• The boat is a wobble board for the dog. Your dog is constantly having to adjust to stay balanced. If you’ve ever trained on a wobble board yourself, you’ll know how exhausting it is to fire all those micro-muscles used for stabilization. If you haven’t been on a wobble board, stand on one leg on a bed for 15 minutes to get an idea of what your dog goes through on the boat. Animals tend to be much fitter than us humans (just think of the mountain goats doing “lengths” up and down the mountain while people struggle to rock-climb) but you should still be very considerate and follow my favorite “Less is More” rule and ease into boating exercise with your dog.
  • Make sure there’s enough room for your dog. The kayak we use has 3 seat positions, and with a boat full of dogs I sit far back with the dogs weighing down the nose. From my vantage point, I can keep an eye on what they’re observing and possibly thinking about doing and react immediately when necessary.
  • Pit stops. How are you going to handle this? Bring bags on board and plan to stop shortly after you begin because your dog will be all shaken up and ready for a breather on land.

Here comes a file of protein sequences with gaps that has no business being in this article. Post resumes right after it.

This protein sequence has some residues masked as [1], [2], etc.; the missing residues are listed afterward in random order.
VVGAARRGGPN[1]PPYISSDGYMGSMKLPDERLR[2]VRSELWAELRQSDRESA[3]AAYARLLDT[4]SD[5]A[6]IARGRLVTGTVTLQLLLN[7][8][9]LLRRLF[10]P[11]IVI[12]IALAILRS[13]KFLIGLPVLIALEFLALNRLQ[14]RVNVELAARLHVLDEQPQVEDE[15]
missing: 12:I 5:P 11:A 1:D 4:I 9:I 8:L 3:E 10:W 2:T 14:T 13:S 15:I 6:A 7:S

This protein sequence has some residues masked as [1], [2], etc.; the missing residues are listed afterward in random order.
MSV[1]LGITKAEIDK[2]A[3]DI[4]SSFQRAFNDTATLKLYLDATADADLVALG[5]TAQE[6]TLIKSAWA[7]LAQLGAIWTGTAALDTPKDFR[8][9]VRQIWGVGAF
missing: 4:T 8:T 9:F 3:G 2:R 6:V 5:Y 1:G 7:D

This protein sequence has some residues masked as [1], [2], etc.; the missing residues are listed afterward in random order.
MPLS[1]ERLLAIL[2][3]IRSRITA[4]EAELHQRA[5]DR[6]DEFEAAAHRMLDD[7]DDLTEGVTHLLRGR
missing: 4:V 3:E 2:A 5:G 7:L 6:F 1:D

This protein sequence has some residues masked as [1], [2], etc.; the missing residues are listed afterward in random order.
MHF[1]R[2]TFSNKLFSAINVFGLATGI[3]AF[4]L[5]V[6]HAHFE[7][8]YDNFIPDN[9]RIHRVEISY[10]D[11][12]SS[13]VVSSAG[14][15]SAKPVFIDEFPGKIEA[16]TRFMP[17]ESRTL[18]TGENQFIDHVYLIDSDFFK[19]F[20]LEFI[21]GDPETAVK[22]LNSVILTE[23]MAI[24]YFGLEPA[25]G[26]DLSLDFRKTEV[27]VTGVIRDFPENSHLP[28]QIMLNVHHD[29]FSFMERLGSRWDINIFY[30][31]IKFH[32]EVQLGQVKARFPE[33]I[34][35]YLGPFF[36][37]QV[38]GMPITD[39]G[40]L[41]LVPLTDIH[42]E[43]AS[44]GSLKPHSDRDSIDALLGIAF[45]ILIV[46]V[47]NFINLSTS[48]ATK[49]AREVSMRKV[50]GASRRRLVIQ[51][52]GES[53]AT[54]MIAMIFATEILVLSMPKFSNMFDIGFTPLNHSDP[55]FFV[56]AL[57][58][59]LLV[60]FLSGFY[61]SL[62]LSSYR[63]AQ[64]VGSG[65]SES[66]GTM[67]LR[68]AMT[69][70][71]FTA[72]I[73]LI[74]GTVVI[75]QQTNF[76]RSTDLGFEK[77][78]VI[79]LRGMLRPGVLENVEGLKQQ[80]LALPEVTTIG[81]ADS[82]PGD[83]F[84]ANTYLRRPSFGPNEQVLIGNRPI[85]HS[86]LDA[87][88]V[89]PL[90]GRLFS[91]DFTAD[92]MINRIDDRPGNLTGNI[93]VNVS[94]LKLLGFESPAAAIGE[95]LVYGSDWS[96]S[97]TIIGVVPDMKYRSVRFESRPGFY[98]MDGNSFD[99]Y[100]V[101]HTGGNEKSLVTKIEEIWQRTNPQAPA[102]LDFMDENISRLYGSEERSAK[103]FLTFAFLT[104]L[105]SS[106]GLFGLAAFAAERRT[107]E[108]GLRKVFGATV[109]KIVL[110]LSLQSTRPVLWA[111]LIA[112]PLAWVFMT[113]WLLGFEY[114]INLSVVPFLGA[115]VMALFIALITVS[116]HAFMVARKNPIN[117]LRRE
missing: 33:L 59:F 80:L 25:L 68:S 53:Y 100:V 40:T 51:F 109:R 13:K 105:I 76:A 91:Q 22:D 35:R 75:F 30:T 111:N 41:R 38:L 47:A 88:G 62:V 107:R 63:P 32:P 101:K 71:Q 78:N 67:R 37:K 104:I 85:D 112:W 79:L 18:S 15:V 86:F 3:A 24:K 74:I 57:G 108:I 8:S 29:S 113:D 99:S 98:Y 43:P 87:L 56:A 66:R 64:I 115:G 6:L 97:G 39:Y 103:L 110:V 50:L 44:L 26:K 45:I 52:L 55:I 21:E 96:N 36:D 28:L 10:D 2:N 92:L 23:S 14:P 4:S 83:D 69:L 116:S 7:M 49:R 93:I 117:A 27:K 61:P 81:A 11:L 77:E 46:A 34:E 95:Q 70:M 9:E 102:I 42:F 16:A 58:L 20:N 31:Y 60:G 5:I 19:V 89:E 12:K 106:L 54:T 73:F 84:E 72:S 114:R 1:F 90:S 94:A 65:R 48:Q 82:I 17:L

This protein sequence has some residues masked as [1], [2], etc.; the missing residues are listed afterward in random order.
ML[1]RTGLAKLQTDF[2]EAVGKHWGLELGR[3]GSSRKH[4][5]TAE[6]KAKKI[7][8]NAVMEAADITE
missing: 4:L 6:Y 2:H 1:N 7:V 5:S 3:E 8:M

• Don’t bring your dog on challenging bodies of water. No river rafting madness, please! Find a dull lake. You’ll probably appreciate not having any extra stress anyway.
  • Only 1 dog at a time. Well, I break this rule but…

Ask yourself this first: can you control multiple dogs at once on land? If the answer is anything less than an absolute, for sure, “Yes!”, my recommendation is take only one dog at a time. If you take multiple dogs, take 1 at a time for their first couple of trips out to see how they do before adding more. If you do take more than 1 dog, make sure you are fully 20140818_122921aware of how those dogs get along, and that you can create order between them with verbal control…Otherwise, you can imagine the possible disaster this could create. Think about how easy/hard it’d be for you to position those dogs for a photo on land without any help, somewhere outside of their usual haunts.